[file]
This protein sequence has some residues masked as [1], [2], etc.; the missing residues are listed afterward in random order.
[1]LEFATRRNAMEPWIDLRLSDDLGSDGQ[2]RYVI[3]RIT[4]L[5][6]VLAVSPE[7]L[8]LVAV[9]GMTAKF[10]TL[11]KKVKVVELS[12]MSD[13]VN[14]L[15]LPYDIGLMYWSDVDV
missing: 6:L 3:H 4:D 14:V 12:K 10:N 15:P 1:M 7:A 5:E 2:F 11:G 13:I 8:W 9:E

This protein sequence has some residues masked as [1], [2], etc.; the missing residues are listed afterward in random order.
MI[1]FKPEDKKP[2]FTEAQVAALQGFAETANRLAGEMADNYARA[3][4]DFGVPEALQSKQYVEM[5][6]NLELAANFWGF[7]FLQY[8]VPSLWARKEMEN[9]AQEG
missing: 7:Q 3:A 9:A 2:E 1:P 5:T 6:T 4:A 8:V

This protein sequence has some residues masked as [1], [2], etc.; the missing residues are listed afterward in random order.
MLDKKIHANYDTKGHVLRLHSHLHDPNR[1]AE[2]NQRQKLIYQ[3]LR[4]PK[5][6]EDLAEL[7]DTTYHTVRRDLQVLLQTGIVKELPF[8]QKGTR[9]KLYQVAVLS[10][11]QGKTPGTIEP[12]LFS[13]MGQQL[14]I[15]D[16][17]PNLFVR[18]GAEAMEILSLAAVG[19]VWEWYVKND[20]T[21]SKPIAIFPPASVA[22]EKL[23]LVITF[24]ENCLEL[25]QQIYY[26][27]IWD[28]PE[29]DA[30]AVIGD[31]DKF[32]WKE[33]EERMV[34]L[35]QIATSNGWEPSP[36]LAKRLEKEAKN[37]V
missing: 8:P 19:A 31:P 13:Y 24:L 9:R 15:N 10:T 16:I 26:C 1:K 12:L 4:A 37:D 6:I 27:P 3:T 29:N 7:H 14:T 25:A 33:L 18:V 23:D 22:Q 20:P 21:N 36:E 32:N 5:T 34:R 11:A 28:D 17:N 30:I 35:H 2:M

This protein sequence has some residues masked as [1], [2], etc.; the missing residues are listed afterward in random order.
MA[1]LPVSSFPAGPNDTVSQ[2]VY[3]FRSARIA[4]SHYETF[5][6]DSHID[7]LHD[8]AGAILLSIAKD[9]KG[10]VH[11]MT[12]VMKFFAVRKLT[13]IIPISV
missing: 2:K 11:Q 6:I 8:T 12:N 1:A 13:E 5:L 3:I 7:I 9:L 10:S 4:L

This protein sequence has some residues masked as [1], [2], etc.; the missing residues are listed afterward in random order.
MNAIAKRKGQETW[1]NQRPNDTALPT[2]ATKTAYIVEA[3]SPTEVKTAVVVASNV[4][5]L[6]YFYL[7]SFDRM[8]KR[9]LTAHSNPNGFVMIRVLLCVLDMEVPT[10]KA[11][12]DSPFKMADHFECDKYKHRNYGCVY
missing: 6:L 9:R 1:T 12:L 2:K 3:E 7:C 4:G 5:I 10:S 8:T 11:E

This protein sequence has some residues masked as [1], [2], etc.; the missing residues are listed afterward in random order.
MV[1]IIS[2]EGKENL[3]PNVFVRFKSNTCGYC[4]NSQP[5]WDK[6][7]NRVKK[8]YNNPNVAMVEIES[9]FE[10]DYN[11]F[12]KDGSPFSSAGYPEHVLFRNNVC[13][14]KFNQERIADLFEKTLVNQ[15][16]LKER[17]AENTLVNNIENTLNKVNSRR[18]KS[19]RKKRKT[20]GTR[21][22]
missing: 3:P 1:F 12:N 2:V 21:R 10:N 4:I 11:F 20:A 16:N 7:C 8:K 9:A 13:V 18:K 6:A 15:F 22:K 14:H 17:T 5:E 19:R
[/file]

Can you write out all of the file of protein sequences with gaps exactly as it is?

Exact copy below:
This protein sequence has some residues masked as [1], [2], etc.; the missing residues are listed afterward in random order.
[1]LEFATRRNAMEPWIDLRLSDDLGSDGQ[2]RYVI[3]RIT[4]L[5][6]VLAVSPE[7]L[8]LVAV[9]GMTAKF[10]TL[11]KKVKVVELS[12]MSD[13]VN[14]L[15]LPYDIGLMYWSDVDV
missing: 6:L 3:H 4:D 14:V 12:K 10:N 15:P 1:M 7:A 5:E 2:F 11:G 13:I 8:W 9:E

This protein sequence has some residues masked as [1], [2], etc.; the missing residues are listed afterward in random order.
MI[1]FKPEDKKP[2]FTEAQVAALQGFAETANRLAGEMADNYARA[3][4]DFGVPEALQSKQYVEM[5][6]NLELAANFWGF[7]FLQY[8]VPSLWARKEMEN[9]AQEG
missing: 7:Q 3:A 9:A 2:E 1:P 5:T 6:T 4:A 8:V

This protein sequence has some residues masked as [1], [2], etc.; the missing residues are listed afterward in random order.
MLDKKIHANYDTKGHVLRLHSHLHDPNR[1]AE[2]NQRQKLIYQ[3]LR[4]PK[5][6]EDLAEL[7]DTTYHTVRRDLQVLLQTGIVKELPF[8]QKGTR[9]KLYQVAVLS[10][11]QGKTPGTIEP[12]LFS[13]MGQQL[14]I[15]D[16][17]PNLFVR[18]GAEAMEILSLAAVG[19]VWEWYVKND[20]T[21]SKPIAIFPPASVA[22]EKL[23]LVITF[24]ENCLEL[25]QQIYY[26][27]IWD[28]PE[29]DA[30]AVIGD[31]DKF[32]WKE[33]EERMV[34]L[35]QIATSNGWEPSP[36]LAKRLEKEAKN[37]V
missing: 8:P 19:A 31:P 13:Y 24:L 9:R 15:N 10:T 16:I 26:C 1:K 12:L 4:A 37:D 6:I 27:P 3:T 29:N 7:H 14:T 25:A 33:L 18:V 23:D 22:Q 20:P 21:N 36:E 32:N 5:T 34:R 11:A 28:D 17:N 30:I 35:H 2:M

This protein sequence has some residues masked as [1], [2], etc.; the missing residues are listed afterward in random order.
MA[1]LPVSSFPAGPNDTVSQ[2]VY[3]FRSARIA[4]SHYETF[5][6]DSHID[7]LHD[8]AGAILLSIAKD[9]KG[10]VH[11]MT[12]VMKFFAVRKLT[13]IIPISV
missing: 2:K 11:Q 6:I 8:T 12:N 1:A 13:E 5:L 3:I 7:I 9:L 10:S 4:L

This protein sequence has some residues masked as [1], [2], etc.; the missing residues are listed afterward in random order.
MNAIAKRKGQETW[1]NQRPNDTALPT[2]ATKTAYIVEA[3]SPTEVKTAVVVASNV[4][5]L[6]YFYL[7]SFDRM[8]KR[9]LTAHSNPNGFVMIRVLLCVLDMEVPT[10]KA[11][12]DSPFKMADHFECDKYKHRNYGCVY
missing: 6:L 9:R 1:T 12:L 2:K 3:E 7:C 4:G 5:I 10:S 8:T 11:E

This protein sequence has some residues masked as [1], [2], etc.; the missing residues are listed afterward in random order.
MV[1]IIS[2]EGKENL[3]PNVFVRFKSNTCGYC[4]NSQP[5]WDK[6][7]NRVKK[8]YNNPNVAMVEIES[9]FE[10]DYN[11]F[12]KDGSPFSSAGYPEHVLFRNNVC[13][14]KFNQERIADLFEKTLVNQ[15][16]LKER[17]AENTLVNNIENTLNKVNSRR[18]KS[19]RKKRKT[20]GTR[21][22]
missing: 3:P 1:F 12:N 2:V 21:R 10:N 4:I 11:F 20:A 16:N 7:C 8:K 9:A 13:V 18:K 6:A 15:F 22:K 14:H 17:T 5:E 19:R